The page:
The December 2022 issue of IEEE Spectrum is here!

Close bar

There was anotherstory yesterday concerning the use of CCTV cameras that populate the UK landscape and their effectiveness in crime fighting, this time appearing in the London Daily Telegraph.

The Telegraph says that the Metropolitan Police admit that only one crime per year is solved for every 1,000 CCTV cameras installed in the UK. There are over 1 million such cameras in London alone, and over 4 million across the UK. The Telegraph notes that Britain, with 1% of the world's population has over 20% of the world's CCTV cameras in operation.

The crime stat information comes from a Metropolitan Police internal report obtained through a Freedom of Information request. The internal report also says that London residents, after being told by the police that they were likely to be seen on 300 cameras per day, were losing confidence in the police when the police, as they are often quick to do,  say that there is no CCTV video footage of a crime.

In addition, the Met report says that increasing numbers of citizens are complaining that the police investigating a crime don't even bother to look at the CCTV videos that do exist, further eroding public confidence in the police.

In another Telegraph story today, it is estimated by UK CCTV experts that nearly half the cameras capture such poor quality video that they are worthless in court.

(There is a UK government study going on to try to find out exactly how many closed-circuit TV cameras that have been installed in the UK, work and can provide usable pictures.)

A leading British barrister also made the point in the article that the proliferation of CCTV cameras has done little to deter crime.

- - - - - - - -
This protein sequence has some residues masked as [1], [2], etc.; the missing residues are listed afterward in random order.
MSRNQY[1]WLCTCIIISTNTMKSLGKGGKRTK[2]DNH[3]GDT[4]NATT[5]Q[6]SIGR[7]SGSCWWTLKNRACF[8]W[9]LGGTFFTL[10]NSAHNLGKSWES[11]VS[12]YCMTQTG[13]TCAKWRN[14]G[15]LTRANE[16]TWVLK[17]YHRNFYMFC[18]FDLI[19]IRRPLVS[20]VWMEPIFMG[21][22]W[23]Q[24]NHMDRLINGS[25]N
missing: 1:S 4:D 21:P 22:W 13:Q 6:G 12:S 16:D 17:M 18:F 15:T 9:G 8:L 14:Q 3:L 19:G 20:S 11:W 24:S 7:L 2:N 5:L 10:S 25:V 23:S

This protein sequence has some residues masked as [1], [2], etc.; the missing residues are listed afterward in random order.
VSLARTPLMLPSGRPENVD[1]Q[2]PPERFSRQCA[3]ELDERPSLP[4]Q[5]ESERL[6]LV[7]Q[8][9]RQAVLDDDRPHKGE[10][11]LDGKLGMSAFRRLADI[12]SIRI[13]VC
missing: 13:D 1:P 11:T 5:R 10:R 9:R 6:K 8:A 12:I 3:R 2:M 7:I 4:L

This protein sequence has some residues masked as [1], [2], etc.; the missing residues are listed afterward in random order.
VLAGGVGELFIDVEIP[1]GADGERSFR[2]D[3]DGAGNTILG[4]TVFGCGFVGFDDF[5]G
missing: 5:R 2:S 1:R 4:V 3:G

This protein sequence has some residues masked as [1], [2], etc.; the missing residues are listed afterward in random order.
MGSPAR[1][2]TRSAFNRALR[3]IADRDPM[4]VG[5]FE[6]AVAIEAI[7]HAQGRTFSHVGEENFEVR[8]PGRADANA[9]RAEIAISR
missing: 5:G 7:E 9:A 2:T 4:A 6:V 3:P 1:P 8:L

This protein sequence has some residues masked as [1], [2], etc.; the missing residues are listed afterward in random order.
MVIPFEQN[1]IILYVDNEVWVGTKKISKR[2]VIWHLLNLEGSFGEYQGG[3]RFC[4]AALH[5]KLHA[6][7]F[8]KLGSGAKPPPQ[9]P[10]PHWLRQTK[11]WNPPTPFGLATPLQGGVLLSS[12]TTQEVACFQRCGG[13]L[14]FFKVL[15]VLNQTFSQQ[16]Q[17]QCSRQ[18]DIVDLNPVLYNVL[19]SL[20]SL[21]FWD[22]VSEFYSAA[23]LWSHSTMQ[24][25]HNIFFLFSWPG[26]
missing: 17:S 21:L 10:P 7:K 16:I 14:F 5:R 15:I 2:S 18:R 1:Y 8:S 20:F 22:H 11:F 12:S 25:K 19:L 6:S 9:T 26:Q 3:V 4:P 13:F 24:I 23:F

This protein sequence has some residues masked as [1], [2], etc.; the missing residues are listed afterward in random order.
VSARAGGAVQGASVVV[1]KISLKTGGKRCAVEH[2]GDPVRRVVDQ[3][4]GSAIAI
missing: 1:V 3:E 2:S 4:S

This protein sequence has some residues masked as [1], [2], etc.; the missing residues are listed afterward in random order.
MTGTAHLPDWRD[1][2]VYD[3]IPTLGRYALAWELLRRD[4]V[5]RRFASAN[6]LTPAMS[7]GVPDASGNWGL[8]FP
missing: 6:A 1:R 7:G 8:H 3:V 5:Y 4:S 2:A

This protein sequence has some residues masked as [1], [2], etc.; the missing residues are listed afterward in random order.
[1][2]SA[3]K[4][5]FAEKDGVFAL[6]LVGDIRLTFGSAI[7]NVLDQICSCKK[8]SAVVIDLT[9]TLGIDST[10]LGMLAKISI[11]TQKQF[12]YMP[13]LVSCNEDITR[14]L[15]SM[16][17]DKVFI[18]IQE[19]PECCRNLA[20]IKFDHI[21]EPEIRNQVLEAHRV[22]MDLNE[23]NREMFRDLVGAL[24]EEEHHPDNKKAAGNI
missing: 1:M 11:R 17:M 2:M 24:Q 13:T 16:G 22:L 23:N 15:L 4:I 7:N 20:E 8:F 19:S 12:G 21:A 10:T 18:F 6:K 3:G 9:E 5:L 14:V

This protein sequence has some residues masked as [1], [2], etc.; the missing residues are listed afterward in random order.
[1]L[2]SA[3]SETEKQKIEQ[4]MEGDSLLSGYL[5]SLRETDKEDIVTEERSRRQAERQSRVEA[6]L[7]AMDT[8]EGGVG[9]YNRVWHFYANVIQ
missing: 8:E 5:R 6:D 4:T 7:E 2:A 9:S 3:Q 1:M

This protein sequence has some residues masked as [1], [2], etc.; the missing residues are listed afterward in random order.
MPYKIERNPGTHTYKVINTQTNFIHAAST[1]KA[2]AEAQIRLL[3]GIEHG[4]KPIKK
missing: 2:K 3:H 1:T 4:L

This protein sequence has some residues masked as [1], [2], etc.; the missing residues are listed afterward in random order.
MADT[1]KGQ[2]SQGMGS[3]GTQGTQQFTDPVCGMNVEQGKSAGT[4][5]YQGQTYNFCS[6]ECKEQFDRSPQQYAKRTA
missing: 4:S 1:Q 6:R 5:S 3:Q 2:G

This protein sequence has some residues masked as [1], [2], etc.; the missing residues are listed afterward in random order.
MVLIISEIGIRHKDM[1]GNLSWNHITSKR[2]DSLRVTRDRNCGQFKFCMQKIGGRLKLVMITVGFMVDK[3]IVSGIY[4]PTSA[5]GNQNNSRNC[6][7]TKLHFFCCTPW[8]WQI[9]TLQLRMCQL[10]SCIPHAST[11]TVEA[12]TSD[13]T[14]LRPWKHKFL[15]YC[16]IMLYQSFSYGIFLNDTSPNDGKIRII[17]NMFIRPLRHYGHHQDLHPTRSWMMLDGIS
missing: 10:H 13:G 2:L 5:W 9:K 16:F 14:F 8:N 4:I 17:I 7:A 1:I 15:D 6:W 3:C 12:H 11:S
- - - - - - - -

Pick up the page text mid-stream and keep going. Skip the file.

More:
John Bromley-Davenport, a criminal QC in Manchester, told the Telegraph:

“Cameras can, occasionally, provide evidence, although the quality of film is frequently so poor as to be worthless. But they do nothing to deter criminals; the large number of crimes, committed in the full view of cameras, provide eloquent testimony to that.”

However, a UK Home Office official, in rebutting the criticism, said CCTV cameras are useful because they:

"help communities feel safer."

Hmmm, I guess the solution then is to double the number of installed CCTV cameras; they may not be effective crime fighters, but Londoners and other UK citizens no doubt will feel doubly secure knowing the cameras are there.

The Conversation (0)

Why Functional Programming Should Be the Future of Software Development

It’s hard to learn, but your code will produce fewer nasty surprises

11 min read
A plate of spaghetti made from code
Shira Inbar

You’d expectthe longest and most costly phase in the lifecycle of a software product to be the initial development of the system, when all those great features are first imagined and then created. In fact, the hardest part comes later, during the maintenance phase. That’s when programmers pay the price for the shortcuts they took during development.

So why did they take shortcuts? Maybe they didn’t realize that they were cutting any corners. Only when their code was deployed and exercised by a lot of users did its hidden flaws come to light. And maybe the developers were rushed. Time-to-market pressures would almost guarantee that their software will contain more bugs than it would otherwise.

Keep Reading ↓Show less